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Published at Aug 31 2019
·
1 comment

Instructions

Test suite

Solution

Compute the prime factors of a given natural number.

A prime number is only evenly divisible by itself and 1.

Note that 1 is not a prime number.

What are the prime factors of 60?

- Our first divisor is 2. 2 goes into 60, leaving 30.
- 2 goes into 30, leaving 15.
- 2 doesn't go cleanly into 15. So let's move on to our next divisor, 3.

- 3 goes cleanly into 15, leaving 5.
- 3 does not go cleanly into 5. The next possible factor is 4.
- 4 does not go cleanly into 5. The next possible factor is 5.

- 5 does go cleanly into 5.
- We're left only with 1, so now, we're done.

Our successful divisors in that computation represent the list of prime factors of 60: 2, 2, 3, and 5.

You can check this yourself:

- 2 * 2 * 3 * 5
- = 4 * 15
- = 60
- Success!

The Scala exercises assume an SBT project scheme. The exercise solution source should be placed within the exercise directory/src/main/scala. The exercise unit tests can be found within the exercise directory/src/test/scala.

To run the tests simply run the command `sbt test`

in the exercise directory.

For more detailed info about the Scala track see the help page.

The Prime Factors Kata by Uncle Bob http://butunclebob.com/ArticleS.UncleBob.ThePrimeFactorsKata

It's possible to submit an incomplete solution so you can see how others have completed the exercise.

```
import org.scalatest.{Matchers, FunSuite}
/** @version 1.1.0 */
class PrimeFactorsTest extends FunSuite with Matchers {
test("no factors") {
PrimeFactors.factors(1) should be(List())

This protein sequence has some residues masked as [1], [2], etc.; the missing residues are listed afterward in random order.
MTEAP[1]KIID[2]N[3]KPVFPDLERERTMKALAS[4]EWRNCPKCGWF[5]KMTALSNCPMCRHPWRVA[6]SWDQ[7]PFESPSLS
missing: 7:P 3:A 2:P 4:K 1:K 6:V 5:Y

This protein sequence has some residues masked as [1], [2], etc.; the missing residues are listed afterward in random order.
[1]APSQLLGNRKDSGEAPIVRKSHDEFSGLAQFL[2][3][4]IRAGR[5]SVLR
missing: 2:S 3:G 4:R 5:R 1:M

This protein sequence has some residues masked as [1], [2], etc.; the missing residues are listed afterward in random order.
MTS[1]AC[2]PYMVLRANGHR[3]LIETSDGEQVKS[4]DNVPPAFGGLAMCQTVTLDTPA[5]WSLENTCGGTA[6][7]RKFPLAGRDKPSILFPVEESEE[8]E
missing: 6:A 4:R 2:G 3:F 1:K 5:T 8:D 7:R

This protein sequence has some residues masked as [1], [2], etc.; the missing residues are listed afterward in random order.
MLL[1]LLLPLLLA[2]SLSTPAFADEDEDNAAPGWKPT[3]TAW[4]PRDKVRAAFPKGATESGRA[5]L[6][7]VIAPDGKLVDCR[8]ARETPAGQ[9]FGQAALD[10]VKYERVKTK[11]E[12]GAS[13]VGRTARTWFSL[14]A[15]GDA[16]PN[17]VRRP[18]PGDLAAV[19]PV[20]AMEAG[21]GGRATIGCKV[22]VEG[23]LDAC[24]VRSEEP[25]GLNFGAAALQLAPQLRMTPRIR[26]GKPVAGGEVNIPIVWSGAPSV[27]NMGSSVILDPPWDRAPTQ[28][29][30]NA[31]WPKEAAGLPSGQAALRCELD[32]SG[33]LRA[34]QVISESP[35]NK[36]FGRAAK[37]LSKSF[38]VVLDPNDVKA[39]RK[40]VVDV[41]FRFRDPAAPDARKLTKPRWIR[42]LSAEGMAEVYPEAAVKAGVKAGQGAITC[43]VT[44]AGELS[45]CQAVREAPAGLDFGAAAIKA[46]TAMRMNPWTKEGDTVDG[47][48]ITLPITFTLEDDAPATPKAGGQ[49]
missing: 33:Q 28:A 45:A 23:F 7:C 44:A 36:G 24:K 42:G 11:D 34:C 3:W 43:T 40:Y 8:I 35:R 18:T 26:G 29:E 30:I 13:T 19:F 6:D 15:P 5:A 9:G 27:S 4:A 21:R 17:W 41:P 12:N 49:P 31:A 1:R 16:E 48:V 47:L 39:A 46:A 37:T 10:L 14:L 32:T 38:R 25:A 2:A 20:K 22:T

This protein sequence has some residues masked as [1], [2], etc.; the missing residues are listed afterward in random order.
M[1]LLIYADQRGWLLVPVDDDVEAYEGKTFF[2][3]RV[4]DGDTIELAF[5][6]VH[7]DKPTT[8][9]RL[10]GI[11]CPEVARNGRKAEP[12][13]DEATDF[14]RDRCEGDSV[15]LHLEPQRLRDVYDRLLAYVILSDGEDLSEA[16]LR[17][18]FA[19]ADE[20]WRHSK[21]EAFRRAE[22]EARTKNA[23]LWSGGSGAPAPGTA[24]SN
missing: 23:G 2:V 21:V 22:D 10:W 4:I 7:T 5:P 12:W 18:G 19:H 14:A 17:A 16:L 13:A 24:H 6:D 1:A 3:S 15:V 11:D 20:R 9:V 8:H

}
test("prime number") {
pending
PrimeFactors.factors(2) should be(List(2))
}
test("square of a prime") {
pending
PrimeFactors.factors(9) should be(List(3, 3))
}
test("cube of a prime") {
pending
PrimeFactors.factors(8) should be(List(2, 2, 2))
}
test("product of primes and non-primes") {
pending
PrimeFactors.factors(12) should be(List(2, 2, 3))
}
test("product of primes") {
pending
PrimeFactors.factors(901255) should be(List(5, 17, 23, 461))
}
test("factors include a large prime") {
pending
PrimeFactors.factors(93819012551l) should be(List(11, 9539, 894119))
}
}
```

```
import scala.annotation.tailrec
object PrimeFactors {
def factors(n: Long): List[Long] = {
@tailrec
def fact(acc: List[Long], n: Long, candidate: Long): List[Long] = n match {
case _ if n < 2 => acc
case _ if n % candidate == 0 => fact(acc :+ candidate, n / candidate, candidate)
case _ => fact(acc, n, candidate + 1)
}
fact(List(), n, 2)
}
}
```

A huge amount can be learned from reading other peopleâ€™s code. This is why we wanted to give exercism users the option of making their solutions public.

Here are some questions to help you reflect on this solution and learn the most from it.

- What compromises have been made?
- Are there new concepts here that you could read more about to improve your understanding?

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## Community comments

Hi, I have a question: why you do not check if **candidate ** is a prime number? Do you guarantee that always will be only a prime number?